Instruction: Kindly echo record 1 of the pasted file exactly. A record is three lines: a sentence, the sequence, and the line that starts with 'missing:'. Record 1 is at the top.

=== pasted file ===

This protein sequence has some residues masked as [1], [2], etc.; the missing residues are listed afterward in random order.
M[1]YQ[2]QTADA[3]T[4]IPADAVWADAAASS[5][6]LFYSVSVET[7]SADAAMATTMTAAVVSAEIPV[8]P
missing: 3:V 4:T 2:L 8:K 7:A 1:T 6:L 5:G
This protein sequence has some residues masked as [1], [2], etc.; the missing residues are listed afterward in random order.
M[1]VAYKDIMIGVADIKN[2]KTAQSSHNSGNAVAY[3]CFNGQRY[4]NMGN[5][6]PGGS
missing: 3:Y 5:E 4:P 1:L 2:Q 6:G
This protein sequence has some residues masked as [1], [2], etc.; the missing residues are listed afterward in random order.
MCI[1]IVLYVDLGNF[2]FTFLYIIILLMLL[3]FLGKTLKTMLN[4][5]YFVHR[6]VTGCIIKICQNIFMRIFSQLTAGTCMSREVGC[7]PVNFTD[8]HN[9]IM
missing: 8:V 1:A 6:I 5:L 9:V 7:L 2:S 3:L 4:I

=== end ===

This protein sequence has some residues masked as [1], [2], etc.; the missing residues are listed afterward in random order.
M[1]YQ[2]QTADA[3]T[4]IPADAVWADAAASS[5][6]LFYSVSVET[7]SADAAMATTMTAAVVSAEIPV[8]P
missing: 3:V 4:T 2:L 8:K 7:A 1:T 6:L 5:G